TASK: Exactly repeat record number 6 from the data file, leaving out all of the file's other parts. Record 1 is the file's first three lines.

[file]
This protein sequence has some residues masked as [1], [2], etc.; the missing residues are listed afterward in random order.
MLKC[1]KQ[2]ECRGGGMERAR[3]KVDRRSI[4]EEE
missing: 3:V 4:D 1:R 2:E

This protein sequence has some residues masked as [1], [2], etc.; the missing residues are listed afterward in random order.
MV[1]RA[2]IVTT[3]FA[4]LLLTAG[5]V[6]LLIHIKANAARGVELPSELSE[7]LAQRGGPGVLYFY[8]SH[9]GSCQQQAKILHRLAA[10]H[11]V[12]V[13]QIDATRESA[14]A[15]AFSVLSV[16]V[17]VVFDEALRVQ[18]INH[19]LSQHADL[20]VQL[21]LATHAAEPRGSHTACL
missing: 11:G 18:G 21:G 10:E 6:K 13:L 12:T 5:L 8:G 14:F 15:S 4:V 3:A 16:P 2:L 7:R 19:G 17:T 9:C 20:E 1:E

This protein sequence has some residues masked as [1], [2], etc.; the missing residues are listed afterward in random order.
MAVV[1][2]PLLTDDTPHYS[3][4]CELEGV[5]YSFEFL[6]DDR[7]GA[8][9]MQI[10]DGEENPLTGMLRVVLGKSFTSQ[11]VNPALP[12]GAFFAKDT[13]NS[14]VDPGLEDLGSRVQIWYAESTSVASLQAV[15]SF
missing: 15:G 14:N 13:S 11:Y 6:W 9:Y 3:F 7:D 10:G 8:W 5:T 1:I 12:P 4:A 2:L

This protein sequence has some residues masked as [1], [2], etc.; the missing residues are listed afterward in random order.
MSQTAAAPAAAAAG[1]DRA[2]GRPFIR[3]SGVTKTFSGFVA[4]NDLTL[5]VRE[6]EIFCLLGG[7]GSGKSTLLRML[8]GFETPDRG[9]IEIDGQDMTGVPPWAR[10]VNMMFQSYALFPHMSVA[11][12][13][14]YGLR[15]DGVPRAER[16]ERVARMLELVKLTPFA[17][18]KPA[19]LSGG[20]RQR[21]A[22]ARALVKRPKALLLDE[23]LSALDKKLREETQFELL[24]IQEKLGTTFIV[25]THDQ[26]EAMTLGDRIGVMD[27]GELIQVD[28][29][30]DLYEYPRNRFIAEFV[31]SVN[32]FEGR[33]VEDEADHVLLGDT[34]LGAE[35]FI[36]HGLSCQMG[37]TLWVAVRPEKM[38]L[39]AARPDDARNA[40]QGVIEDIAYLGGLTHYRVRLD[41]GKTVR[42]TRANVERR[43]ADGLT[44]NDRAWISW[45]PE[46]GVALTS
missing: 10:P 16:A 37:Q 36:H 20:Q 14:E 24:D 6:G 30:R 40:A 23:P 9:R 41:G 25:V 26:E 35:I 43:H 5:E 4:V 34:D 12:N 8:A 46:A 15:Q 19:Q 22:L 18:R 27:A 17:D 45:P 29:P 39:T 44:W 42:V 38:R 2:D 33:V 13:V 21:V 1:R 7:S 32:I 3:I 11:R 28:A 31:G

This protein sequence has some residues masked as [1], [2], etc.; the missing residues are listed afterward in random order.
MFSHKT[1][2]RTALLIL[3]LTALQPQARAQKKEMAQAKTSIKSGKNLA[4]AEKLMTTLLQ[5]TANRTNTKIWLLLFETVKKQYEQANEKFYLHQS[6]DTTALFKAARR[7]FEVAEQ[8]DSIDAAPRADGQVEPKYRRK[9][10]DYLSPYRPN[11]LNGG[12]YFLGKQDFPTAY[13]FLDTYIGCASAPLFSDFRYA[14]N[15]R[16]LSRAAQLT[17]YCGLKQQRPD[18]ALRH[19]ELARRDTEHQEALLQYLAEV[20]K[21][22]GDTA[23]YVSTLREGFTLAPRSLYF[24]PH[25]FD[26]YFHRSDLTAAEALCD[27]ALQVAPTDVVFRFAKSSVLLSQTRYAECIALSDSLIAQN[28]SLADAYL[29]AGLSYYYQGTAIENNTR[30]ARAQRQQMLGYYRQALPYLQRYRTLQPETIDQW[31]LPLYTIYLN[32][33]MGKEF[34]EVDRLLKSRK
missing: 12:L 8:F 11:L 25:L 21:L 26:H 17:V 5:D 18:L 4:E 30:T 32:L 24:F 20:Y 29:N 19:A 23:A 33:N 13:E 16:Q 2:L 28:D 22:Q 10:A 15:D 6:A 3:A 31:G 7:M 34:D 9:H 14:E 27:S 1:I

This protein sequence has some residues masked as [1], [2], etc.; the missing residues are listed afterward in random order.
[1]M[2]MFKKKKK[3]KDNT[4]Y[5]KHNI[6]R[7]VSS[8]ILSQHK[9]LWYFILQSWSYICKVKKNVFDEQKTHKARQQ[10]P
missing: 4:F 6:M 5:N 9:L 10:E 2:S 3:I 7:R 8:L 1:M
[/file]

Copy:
This protein sequence has some residues masked as [1], [2], etc.; the missing residues are listed afterward in random order.
[1]M[2]MFKKKKK[3]KDNT[4]Y[5]KHNI[6]R[7]VSS[8]ILSQHK[9]LWYFILQSWSYICKVKKNVFDEQKTHKARQQ[10]P
missing: 4:F 6:M 5:N 9:L 10:E 2:S 3:I 7:R 8:L 1:M